With “energy” into the future – environmental protection, circular economy, renewable energies

Climate change and environmental protection are critical issues for consumers, industry and policymaking.

How can consumers maintain their standard of living while protecting the environment? “Circular economy” is an important watchword to counter the prevailing “throw-away economy” here.



In Europa, emissions have significantly decreased in recent years. One of the reasons was the package of measures presented by the European Commission to improve air quality in Europe. It includes the review of directives on air quality and national emission ceilings that define limits for certain pollutants.

Operators of power plants, waste incinerators and industrial plants use continuous measurement systems to monitor gaseous and particulate emission levels. Three Austrian standards – ÖNORM M 9411, ÖNORM M 9413 und ÖNORM M 9412- – ensure safety and reliability while ONR 19412-1 provides application guidance.


Emission measurements for optimized combustion

Credit: AS prm / stern

When different fuels are fired, the emissions contain carbon dioxide (CO2) and water vapour, but also other substances such as particulate matter, oxides of nitrogen and carbon monoxide. Limits are defined for those substances in order to protect the environment and to optimize combustion in the firing plants. Continuous measurements and records documenting how concentrations of gaseous and particulate emissions develop over time ensure compliance with the emission ceilings defined. Based on them, deficiencies in combustion can be recognized and remedied immediately. Standards guarantee the quality of measurement systems.

In Austria, the Regulation on Air Emission Measurements  (EMV-L) requires the application of those standards and obliges operators to keep records of both measurement values and limit values.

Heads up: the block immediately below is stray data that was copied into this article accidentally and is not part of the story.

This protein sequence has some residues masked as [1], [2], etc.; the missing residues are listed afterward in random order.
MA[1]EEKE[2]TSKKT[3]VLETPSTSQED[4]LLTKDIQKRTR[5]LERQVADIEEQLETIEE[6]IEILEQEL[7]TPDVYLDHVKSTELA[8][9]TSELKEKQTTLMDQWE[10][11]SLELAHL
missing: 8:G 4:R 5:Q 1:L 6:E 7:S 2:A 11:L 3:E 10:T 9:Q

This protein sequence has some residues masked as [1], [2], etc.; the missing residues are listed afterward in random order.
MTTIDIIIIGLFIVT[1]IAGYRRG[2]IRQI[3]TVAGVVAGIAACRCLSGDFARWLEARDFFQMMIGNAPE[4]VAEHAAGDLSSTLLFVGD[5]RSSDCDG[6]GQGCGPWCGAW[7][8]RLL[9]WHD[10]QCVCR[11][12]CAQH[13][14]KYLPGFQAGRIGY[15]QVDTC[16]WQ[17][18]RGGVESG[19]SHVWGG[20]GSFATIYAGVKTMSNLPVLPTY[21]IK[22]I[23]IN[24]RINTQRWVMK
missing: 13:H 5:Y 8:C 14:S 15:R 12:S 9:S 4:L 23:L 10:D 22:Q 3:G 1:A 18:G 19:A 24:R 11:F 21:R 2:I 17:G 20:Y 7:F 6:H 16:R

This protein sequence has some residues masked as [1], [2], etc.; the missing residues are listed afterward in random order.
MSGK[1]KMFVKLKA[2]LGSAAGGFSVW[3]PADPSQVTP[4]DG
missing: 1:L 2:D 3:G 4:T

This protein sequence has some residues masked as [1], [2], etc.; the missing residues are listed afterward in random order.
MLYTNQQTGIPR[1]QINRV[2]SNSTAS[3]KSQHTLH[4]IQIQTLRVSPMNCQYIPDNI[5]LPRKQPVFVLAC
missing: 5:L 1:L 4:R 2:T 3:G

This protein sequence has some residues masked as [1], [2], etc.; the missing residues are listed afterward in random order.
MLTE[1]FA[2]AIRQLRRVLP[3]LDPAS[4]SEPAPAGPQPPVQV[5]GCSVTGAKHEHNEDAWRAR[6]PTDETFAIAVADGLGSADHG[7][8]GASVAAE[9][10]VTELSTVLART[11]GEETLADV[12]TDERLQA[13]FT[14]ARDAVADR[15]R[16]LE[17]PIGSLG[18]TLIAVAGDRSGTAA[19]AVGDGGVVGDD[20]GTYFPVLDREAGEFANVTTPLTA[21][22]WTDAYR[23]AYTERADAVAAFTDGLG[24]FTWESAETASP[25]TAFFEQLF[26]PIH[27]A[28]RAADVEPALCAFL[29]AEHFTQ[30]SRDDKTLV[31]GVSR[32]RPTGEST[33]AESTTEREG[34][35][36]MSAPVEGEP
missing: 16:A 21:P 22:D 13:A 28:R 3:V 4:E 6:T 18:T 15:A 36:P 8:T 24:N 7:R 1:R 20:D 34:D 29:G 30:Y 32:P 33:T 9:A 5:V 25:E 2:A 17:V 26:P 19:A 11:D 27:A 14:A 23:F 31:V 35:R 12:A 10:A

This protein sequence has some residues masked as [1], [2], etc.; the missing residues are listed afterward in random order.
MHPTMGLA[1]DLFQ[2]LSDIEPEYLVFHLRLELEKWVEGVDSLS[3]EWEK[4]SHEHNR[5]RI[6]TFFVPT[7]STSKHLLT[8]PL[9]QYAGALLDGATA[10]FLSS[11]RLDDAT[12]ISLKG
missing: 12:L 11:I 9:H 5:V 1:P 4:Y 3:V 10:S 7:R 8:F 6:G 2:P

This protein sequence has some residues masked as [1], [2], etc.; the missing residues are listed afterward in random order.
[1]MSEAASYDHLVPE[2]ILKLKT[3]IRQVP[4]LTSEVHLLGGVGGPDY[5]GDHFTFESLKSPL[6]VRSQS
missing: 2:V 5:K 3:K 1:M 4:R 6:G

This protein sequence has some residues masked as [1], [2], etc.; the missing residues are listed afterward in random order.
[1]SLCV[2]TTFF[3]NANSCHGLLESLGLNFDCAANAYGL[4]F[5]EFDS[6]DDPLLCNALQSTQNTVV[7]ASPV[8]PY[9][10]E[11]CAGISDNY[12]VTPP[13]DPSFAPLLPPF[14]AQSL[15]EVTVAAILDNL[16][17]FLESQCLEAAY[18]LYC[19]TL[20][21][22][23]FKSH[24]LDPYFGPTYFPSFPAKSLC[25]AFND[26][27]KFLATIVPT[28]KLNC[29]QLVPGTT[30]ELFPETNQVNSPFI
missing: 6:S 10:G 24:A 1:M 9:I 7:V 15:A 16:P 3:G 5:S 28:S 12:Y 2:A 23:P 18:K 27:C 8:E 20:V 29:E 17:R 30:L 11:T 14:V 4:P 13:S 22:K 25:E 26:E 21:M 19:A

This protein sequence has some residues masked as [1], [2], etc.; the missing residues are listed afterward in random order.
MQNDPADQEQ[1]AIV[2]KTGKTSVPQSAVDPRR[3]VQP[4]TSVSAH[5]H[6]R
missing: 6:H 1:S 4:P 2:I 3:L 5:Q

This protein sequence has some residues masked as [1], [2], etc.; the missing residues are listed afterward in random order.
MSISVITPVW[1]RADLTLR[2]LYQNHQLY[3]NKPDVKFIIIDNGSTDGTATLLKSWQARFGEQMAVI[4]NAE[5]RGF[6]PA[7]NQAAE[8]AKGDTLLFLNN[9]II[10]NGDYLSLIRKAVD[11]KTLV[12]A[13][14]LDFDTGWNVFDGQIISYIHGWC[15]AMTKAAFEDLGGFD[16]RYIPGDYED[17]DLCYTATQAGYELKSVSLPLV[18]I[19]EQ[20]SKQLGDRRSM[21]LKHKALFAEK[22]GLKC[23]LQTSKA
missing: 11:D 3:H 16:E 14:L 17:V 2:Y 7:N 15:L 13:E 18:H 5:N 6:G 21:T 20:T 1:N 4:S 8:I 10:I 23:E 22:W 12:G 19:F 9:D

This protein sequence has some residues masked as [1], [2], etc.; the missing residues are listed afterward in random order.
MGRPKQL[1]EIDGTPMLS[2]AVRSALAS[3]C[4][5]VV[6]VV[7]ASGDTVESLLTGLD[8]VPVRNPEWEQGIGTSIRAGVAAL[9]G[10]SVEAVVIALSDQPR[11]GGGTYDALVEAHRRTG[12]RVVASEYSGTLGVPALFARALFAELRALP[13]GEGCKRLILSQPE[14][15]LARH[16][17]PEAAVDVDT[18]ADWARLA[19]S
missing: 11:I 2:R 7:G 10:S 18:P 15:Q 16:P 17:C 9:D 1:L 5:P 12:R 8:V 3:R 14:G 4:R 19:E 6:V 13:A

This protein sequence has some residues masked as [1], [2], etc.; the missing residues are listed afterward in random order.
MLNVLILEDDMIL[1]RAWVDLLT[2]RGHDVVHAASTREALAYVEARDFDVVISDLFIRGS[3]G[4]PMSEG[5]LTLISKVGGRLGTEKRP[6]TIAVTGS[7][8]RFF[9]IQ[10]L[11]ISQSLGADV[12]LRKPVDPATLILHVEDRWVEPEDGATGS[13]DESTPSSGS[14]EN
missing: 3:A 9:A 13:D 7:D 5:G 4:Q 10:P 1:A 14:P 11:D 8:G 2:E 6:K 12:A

Future energy supply

Renewable energies give hope for the future of energy supply. The Climate Change and Energy Package adopted by the European Union defines a 20 percent share of renewable energies in energy consumption as a legally binding objective. Austria gives special priority to solar thermal energy, i.e. the conversion of solar energy into usable thermal energy, and is one of the leading manufacturing countries in this field. Almost one in four collectors installed in the EU has been “made in Austria”, and the high quality of Austrian products is in demand world-wide. Competition, however, increases and major players enter the market. Thus, quality control and proof of verified performance data become ever more important.

Credit: Austrian Institute of Technology

ÖNORM EN 12975-2 allows for testing conditions that are close to reality.

For the Austrian Institute of Technology (AIT), the Upper Austrian engineer Johann Brandmayr and AIT engineer Franz Helminger developed a highly efficient measurement technique that provides for the improved characterization of solar thermal collectors.

This technique did not change the testing process itself. What is new is the automated operation of test stands and that there is no need for continuous monitoring.


Renewable energies

Styrian KWB stands for innovation and sustainability in the field of renewable energy – also thanks to its involvement in standardization.

Kraft und Wärme aus Biomasse GmbH offers innovative premium heating solutions. Founded in 1994 by the biomass pioneer Dr. August Raggam as well as the mechanic and organic farmer Erwin Stubenschrott, the company is one of the leading manufacturers of log-wood, pellet and wood chip heating systems in Europe today. Moreover, the company group that is committed to sustainability actively participates in the development of new standards.